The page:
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“I Can’t Believe It” – Riky Rick, The Short Film By Adrian Louw

adrian-louw-i-can't-believe-it-riky-rick

South African musicians have the most unfortunate reputation of poorly executed artistic projects; music videos being the most noticeable example. Riky Rick cannot be attached to this idea, however. The 31 year old rapper has delivered musical bangers for the better part of his music career, but the visuals for his latest single “I Can’t Believe It” have captured my heart.

A musical favorite with whom I share differences in principals

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I fondly recall the first time I met the enigmatic musical persona that is Riky Rick. When I attended a party he was hosting at Jade Champagne Bar & Lounge my friend and I grew unimpressed with the DJ’s set, so we stopped dancing. The ever well dressed Riky waltzed around the room engaging guests, though at the time I couldn’t immediately identify him. He questioned why we weren’t ‘enjoying’, spared a dance with us, and when he saw our spirits had lifted, he sauntered away as smoothly as he came.

Riky Rick is an entertainer, his music suits summertime and memorable parties. At the same time, I’ve struggled with his brand and its affiliates in recent years. From his collaborations with unsavory men to his public shaming of a fan wearing fake Balenciaga sneakers, he is my problematic fave. Nevertheless, his most recent music video for “I Can’t Believe It” has given me something positive to focus my praise.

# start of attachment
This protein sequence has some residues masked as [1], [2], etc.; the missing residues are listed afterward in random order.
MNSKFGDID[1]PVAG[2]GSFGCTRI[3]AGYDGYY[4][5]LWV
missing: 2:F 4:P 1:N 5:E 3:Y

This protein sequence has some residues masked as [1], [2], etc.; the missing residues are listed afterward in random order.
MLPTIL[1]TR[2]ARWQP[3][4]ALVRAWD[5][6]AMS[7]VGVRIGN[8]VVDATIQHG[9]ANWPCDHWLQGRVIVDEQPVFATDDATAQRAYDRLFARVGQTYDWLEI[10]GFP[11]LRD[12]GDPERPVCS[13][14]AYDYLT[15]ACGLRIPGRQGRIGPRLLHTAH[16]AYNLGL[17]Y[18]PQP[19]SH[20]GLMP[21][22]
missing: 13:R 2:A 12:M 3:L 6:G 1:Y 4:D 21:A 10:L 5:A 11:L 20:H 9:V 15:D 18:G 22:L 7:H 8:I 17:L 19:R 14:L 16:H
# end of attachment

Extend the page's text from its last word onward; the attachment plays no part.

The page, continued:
“I Can’t Believe It,” a short film as a music video

Directed by Adrian Louw, the short film opens in a cemetery where friends pay their respects to a fallen compatriot. Without any indication as to when the film takes place, the opening alarm of Riky’s single lends itself to a sense of foreboding. The styling by Unathi Mkonto and Mpumelelo Mdunge reflect an imagination of South African punk; featuring shaven heads, tattoos, berets, and leather jackets.

In all of its intensity, the short escalates from spirited socializing among friends, to an almost reverent and prayerful scene in which the cast dances to the song’s hook. The scene is reminiscent of James Cameron’s AVATAR when the spiritual leader led the Na’vi in prayer to Eywa. From the first hook of the song, characters begin mobilizing towards a march that later breaks into chaos. Teargas, weapon wielding protesters, and the active fires and smoke appear consistently throughout the protest.

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A metaphorically rich & dramatically cinematic music video

Two objects stand out most prominently; a wilted, nearly dead, rose and a vial of blood. Both appear as necklaces, whereas the former also appears in conjunction to a type of alter; featuring lit candles in the same room where the main characters dance in a trance like state. “I Can’t Believe It” climaxes with the death of their compatriot, indicated by one resounding gunshot, blood pooling in a stream of water, and eventually the slain body of the fallen. The video matches the anarchy of the plot by flashing between scenes before and after the shooting, building up to proverbial power scenes of the film. Here, characters, Riky Rick included, stand in defiance around, and for some on top of, a police vehicle.  The film eerily closes with one character extinguishing a candle, as if extinguishing the life it represents.